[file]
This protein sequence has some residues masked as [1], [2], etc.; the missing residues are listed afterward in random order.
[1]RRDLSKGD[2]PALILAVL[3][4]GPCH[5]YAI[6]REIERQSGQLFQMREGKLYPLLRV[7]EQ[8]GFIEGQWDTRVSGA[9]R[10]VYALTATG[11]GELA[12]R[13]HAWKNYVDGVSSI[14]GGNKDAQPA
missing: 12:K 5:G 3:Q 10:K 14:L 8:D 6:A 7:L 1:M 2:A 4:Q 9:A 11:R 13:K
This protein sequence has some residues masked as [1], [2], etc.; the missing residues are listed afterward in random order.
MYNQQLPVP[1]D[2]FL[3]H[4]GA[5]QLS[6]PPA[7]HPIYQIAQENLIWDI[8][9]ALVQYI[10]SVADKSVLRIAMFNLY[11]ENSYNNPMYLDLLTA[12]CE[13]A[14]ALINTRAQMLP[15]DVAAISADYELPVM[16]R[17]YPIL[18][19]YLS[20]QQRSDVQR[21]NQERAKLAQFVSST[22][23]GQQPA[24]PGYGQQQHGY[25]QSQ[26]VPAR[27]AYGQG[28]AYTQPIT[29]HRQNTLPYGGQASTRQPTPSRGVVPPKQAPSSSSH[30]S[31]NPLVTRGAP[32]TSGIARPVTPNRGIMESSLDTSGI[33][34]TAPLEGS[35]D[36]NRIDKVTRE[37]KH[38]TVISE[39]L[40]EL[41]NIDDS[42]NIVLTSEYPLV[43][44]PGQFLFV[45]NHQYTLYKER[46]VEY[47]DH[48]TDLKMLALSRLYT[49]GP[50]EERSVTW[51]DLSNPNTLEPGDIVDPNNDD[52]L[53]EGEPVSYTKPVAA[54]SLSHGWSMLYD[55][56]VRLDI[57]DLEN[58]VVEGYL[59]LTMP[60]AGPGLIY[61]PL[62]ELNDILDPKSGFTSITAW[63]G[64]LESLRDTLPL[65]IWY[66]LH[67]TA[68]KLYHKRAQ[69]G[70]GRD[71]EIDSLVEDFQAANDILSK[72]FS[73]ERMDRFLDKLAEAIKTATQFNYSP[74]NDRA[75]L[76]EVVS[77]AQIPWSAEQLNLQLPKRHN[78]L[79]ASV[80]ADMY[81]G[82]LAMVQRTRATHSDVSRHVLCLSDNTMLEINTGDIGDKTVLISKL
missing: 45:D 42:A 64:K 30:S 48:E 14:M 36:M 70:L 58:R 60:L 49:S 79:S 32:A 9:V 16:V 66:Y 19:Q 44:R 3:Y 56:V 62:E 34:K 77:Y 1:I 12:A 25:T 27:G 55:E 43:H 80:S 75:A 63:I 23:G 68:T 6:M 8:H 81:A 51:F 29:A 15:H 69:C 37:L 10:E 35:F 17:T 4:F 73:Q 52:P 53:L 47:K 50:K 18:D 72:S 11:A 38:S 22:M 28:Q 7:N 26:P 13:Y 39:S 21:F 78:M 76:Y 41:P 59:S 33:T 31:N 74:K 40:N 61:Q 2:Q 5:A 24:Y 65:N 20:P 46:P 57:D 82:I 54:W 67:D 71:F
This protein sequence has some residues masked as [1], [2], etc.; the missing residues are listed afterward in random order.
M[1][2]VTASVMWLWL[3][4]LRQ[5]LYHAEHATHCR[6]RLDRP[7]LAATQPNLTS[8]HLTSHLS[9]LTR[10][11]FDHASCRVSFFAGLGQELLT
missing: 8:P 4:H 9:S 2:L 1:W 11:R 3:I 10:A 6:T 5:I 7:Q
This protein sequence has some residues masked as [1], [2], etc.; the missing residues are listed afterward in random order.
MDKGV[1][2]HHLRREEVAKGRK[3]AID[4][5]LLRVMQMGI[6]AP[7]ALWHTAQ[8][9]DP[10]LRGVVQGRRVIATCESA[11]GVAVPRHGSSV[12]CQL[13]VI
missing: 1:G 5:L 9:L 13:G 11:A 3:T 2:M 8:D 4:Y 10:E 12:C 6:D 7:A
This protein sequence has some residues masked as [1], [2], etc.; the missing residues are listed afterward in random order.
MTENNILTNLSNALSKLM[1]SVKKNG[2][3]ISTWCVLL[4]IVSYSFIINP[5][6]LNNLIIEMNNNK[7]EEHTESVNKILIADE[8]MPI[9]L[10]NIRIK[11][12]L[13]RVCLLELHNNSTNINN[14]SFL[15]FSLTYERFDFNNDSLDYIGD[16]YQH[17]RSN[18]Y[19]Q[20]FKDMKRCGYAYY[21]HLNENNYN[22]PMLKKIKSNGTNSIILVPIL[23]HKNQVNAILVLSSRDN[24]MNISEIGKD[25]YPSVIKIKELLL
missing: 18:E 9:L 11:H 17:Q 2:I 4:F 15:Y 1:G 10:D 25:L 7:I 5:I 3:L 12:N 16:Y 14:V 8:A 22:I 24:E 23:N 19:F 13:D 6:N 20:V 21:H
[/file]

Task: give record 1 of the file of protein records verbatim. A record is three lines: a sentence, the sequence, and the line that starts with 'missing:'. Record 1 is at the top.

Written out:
This protein sequence has some residues masked as [1], [2], etc.; the missing residues are listed afterward in random order.
[1]RRDLSKGD[2]PALILAVL[3][4]GPCH[5]YAI[6]REIERQSGQLFQMREGKLYPLLRV[7]EQ[8]GFIEGQWDTRVSGA[9]R[10]VYALTATG[11]GELA[12]R[13]HAWKNYVDGVSSI[14]GGNKDAQPA
missing: 12:K 5:G 3:Q 10:K 14:L 8:D 6:A 7:L 1:M 2:A 4:Q 9:A 11:R 13:K